3.Food Exports from Irealand during the Great Famine
Despite the mass starvation and the eventual death of over 1 million people, Ireland remained a net exporter of food throughout the five-year famine23 Lord Coffin, a British politician was quoted during the famine saying that there was, “a great inconsistency in the importation of supplies in a country Ireland which is at the same time exporting its own resources” 24 He was likely referring to that fact that during the worst of the famine years, over 100 000 tons of grain were exported.25 Additionally, in 1845 3 251 907 quarters of corn and 257 300 sheep were exported; and in 1846, 480 872 swine and 186 483 oxen.26 Moreover, Historian Keneally’s research on the Irish famine reveals that there was sufficient food in Ireland to prevent mass starvation.27 All of this lies in contrast to the policies in response to an earlier Irish famine in 1782-1783. In that instance, ports were closed in order to keep home grown food for domestic consumption and food prices were immediately reduced, despite the protestations of the merchant class.28
John Mitchel goes farther than Keneally with his claim that, “Ireland was actually producing sufficient food, wool and flax to feed and cloth not 9 but 18 millions of people”.29 He stresses that the British in continuing to allow food exports were seeking economic benefits from the famine and adds that many landowner’s saw the famine as an opportunity to clear their plots and transfer their use from tenancy to cash crops.30 With this Mitchel draws clear line from apathetic policy to intent. While he is certainly correct in his assertion that the continuation of exports signals the British’s prioritization of land and merchant classes’ economic concerns, he overexaggerates the implications of this. The British government acted in such a way to support a longstanding social structure, and despite the moral implications this apathetic response does not necessarily implicate them of any guilty intent. In contrast to Mitchel, revisionist historians Edwards and Williams cite the ingrained social structure and capitalist laissez-faire philosophies as reasons for the allowance of food exports.31 However, a philosophy or a social structure cannot in and of themselves be responsible for political policies. Despite their intentions and regardless of their motives the British government failed to act and condemned the Irish to suffer. In perpetuating this social system, the British exacerbated the degree of suffering experienced during the Great Famine.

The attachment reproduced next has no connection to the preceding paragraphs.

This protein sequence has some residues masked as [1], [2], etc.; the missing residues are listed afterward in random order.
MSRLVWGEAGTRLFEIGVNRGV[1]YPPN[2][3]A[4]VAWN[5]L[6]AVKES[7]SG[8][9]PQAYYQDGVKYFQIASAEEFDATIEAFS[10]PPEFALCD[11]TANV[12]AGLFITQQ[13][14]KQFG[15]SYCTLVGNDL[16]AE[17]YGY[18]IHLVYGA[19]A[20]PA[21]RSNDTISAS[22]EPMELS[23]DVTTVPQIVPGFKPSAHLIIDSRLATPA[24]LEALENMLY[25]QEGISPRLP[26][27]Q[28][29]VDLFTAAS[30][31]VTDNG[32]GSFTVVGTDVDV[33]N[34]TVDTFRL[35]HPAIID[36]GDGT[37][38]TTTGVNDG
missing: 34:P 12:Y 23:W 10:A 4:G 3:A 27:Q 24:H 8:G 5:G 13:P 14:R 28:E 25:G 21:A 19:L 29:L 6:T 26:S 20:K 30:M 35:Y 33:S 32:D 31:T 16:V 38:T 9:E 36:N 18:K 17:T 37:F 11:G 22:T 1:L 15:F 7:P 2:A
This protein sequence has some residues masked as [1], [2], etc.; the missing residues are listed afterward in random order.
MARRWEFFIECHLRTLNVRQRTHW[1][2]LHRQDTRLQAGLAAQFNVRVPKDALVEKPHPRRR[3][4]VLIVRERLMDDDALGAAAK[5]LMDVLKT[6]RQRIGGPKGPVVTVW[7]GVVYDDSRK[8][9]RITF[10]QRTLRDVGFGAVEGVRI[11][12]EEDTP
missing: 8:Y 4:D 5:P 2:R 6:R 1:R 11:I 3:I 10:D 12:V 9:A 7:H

Consideration of the secondary source literature on the causes and response to the Great Famine of 1845-1849 reveals considerable differences in the interpretations of the events on the question of, “to what extent were the British responsible for the degree of suffering experienced in Ireland during the Great Famine of 1845-1849?” Historians Dean M. Braa and John Mitchel perceive the British as directly responsible. Braa for the construction of a social system that allowed a crop failure to become and famine, and Mitchel for the British’s intent to extirpate the Irish through the famine.32 33 In contrast historians Cormac Ó Gráda, R. Dudley Edwards, and T. Desmond Williams absolve the British government of any possible perceived guilt. Ó Gráda describes the famine as an ecological event, and Edwards and Williams discount the role of the British entirely blaming, “the totality of the social order.”34 35 Ultimately, the British cannot be held responsible for the catalyst of the famine, nor can the be held entirely responsible for its beginnings thereafter. However, they can be held responsible for continuing and propagating the social system created by Cromwellian conquest. In addition, their apathetic response and continuation of exports indicates that British were more concerned with maintenance of this social system than they were with aiding the Irish. Thus, the British propagated and supported a social system responsible for exacerbating the degree of suffering experienced during the Great Famine.